THE Deputy Mayor of Greater Manchester says it is “unacceptable” that local communities are bearing the brunt of the Government’s failure to fund policing fairly and properly.
Beverley Hughes, Deputy Mayor for Policing, Crime, Criminal Justice and Fire, was reacting to Home Office statistics, revealed today (Thursday July 19), which show a continued rise in recorded crime across the city-region.
It follows eight years of real-term cuts imposed on Greater Manchester Police (GMP).
The statistics show a 27 per cent increase in total recorded crime in Greater Manchester, with a rise across the majority of crime types, including sexual offences and robbery.
The Deputy Mayor said: “Official statistics once again show a substantial increase in recorded crime. While some of this is down to improvements in how the police record crime, these figures highlight the increasing demand on policing, and the impact on communities.
“But while our police officers and staff remain committed to protecting our homes and streets, over-stretched resources and the changing nature of crime means our communities are bearing the brunt of the Government’s failure to fund the police fairly – and that is simply unacceptable.”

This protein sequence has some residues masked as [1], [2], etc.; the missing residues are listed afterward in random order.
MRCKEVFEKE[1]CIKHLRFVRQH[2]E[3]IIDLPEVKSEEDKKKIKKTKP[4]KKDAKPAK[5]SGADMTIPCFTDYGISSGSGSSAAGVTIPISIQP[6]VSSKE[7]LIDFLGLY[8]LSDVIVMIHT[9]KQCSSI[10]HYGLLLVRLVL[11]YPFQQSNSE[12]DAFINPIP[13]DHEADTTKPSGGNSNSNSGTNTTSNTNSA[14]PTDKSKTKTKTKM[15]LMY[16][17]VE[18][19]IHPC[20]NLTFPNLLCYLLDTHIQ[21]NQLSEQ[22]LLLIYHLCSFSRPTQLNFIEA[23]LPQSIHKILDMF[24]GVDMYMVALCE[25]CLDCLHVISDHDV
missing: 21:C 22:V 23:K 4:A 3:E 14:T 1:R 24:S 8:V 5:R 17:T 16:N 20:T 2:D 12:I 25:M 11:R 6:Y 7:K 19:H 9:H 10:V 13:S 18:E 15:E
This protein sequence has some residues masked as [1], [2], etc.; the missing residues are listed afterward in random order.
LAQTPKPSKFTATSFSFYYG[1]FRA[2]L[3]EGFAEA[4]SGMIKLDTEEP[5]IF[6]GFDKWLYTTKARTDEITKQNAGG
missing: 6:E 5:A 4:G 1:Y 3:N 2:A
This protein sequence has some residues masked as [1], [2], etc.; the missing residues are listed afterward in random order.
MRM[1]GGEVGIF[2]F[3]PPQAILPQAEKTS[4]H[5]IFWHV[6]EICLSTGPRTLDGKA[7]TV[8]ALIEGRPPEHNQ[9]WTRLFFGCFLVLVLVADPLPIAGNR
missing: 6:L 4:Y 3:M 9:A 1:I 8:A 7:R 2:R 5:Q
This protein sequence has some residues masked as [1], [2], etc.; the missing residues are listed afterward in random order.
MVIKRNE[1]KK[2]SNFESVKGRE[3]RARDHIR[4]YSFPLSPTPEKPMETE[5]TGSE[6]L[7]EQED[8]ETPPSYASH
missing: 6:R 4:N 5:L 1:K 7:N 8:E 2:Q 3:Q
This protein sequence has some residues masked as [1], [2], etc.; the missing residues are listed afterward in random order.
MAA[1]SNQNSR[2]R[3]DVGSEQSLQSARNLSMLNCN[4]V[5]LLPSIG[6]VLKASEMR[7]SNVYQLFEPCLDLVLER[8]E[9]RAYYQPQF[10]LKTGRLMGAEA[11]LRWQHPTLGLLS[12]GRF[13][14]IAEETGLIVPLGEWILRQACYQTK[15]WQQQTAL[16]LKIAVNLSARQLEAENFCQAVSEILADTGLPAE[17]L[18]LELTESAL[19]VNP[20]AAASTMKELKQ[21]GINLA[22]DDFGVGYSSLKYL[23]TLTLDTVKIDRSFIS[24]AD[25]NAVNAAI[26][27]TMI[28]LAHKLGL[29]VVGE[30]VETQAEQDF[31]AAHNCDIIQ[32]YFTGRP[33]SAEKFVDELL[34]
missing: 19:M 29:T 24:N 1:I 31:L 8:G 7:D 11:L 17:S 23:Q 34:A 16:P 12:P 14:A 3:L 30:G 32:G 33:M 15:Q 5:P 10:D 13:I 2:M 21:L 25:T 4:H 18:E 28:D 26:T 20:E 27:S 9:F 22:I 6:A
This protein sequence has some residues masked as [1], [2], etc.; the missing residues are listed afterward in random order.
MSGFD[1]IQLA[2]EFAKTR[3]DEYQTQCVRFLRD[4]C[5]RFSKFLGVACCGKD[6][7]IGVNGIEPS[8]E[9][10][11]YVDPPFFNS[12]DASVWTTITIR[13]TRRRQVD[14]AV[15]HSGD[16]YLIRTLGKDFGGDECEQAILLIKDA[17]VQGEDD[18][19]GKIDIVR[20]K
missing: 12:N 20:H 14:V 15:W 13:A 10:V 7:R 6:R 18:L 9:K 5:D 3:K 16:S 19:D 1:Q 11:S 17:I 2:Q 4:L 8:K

The figures for Greater Manchester include the following:
- Total recorded crime – 340,005 – 27% increase
- Violence against a person - 94,211 – 41% increase
- Sexual offences - 9,550 – 39% increase
- Burglary - 31,970 – 4% increase
- Robbery - 6,939 – 48% increase
- Theft offences - 122,948 – 6% increase
- Vehicle crime - 30,863 – 19% increase
However, some minor crime offences have seen a small decrease, such as:
- Shoplifting - 17,400 – 3% decrease
- Bicycle theft - 4,343 – 9% decrease
- Theft from person - 6,648 – 1% decrease
The Deputy Mayor added: “Just last week, 250 GMP officers were pulled out of Greater Manchester to police a national operation for President Trump’s visit to the UK, taking away vital resources from local people here at a time when our emergency services are faced with unprecedented demand.
“The Government has to stop taking our police service for granted and realise the impact that years of cuts and tumbling officer numbers is having on our communities.”